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Gracyn Sawchyn is an all-around player the Canucks shouldn’t sleep on at the draft

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Isabella Urbani
9 months ago
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Welcome back to our series here at CanucksArmy where we examine players the Vancouver Canucks could select with the 11th pick in the 2023 NHL Entry Draft. 
We’ve previously looked at Swedish right-shot defenceman Axel Sandin Pellikka; last season’s youngest NCAA player, BC’s own, Matthew Wood; Bo Horvat comparable, Slovakian centre Dalibor Dvorský; draft long shot Matvei Michkov; OHLer Calum Ritchie; the fastest skater of the draft, USNTDP centre Oliver Moore; Russian LD Dmitri Simashev; Canuck favourite David Reinbacher; number one OHL pick Quentin Musty; Brandon Wheat King captain Nate Danielson; draft riser RD Tom Willander; sniper Colby Barlow; playmaking wizard Zach Benson; wall specialist Samuel Honzek, and Boston College commit Ryan Leonard. Just mere days before the 2023 NHL Entry Draft in Nashville, we’ll take a look at another centre for the Canucks’ taking, Seattle Thunderbird Gracyn Sawchyn. 
Who 
Alberta-born Gracyn Sawchyn played his junior hockey in the US. However, as most of the other first-round prospects did, Sawchyn played at the Brick Hockey Tournament, designed for the most elite nine and 10-year-olds, where he represented Team Alberta. He played his bantam and midget years for Shattuck St. Mary’s, an illustrious athletic boarding school which has produced NHL players like Sidney Crosby and Nathan MacKinnon. Sawchyn put up 83 points (32 G, 51 A) in 54 games during his first season and 60 points (14 G, 46 A) in 47 games in his final season with the academy.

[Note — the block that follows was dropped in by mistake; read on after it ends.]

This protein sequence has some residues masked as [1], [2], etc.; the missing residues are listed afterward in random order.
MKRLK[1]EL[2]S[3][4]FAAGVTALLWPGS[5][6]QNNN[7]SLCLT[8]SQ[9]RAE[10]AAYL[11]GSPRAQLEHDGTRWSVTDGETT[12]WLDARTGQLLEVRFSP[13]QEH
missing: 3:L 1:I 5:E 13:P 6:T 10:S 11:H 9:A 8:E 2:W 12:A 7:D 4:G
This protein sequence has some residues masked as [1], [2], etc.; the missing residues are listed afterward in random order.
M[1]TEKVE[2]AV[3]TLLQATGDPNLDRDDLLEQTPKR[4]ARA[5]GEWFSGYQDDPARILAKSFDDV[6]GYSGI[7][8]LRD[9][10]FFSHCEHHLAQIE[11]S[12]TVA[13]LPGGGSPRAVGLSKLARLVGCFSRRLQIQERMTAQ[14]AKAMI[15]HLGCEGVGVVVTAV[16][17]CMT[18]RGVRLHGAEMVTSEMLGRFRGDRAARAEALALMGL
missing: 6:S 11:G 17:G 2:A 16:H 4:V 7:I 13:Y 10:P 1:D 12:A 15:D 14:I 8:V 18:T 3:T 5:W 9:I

Although Sawchyn would eventually end up playing for WHL Champions the Seattle Thunderbirds, after an impressive first season with Shattuck, he was the first player selected in the 2021 WHL US Draft by the Red Deer Rebels. However, he continued to play in the US — this time on the U17 USNTDP, registering 33 points (10 G, 23 A) in 52 games. After a subpar season, Sawchyn decided to play in the WHL. By this point, the Thunderbirds had acquired his playing rights after a trade with the Rebels in 2021. In his first season in the WHL, Sawchyn had 58 points (18 G, 40 A) in 58 games. He picked up 11 points (3 G, 8 A) in 17 playoff games for Seattle, but was scoreless in five games at the Memorial Cup, where his team fell short in the final to Patrick Roy’s Quebec Remparts. Sawchyn played as a centre for Seattle last season, but can also be used as a right-winger.
What the scouts are saying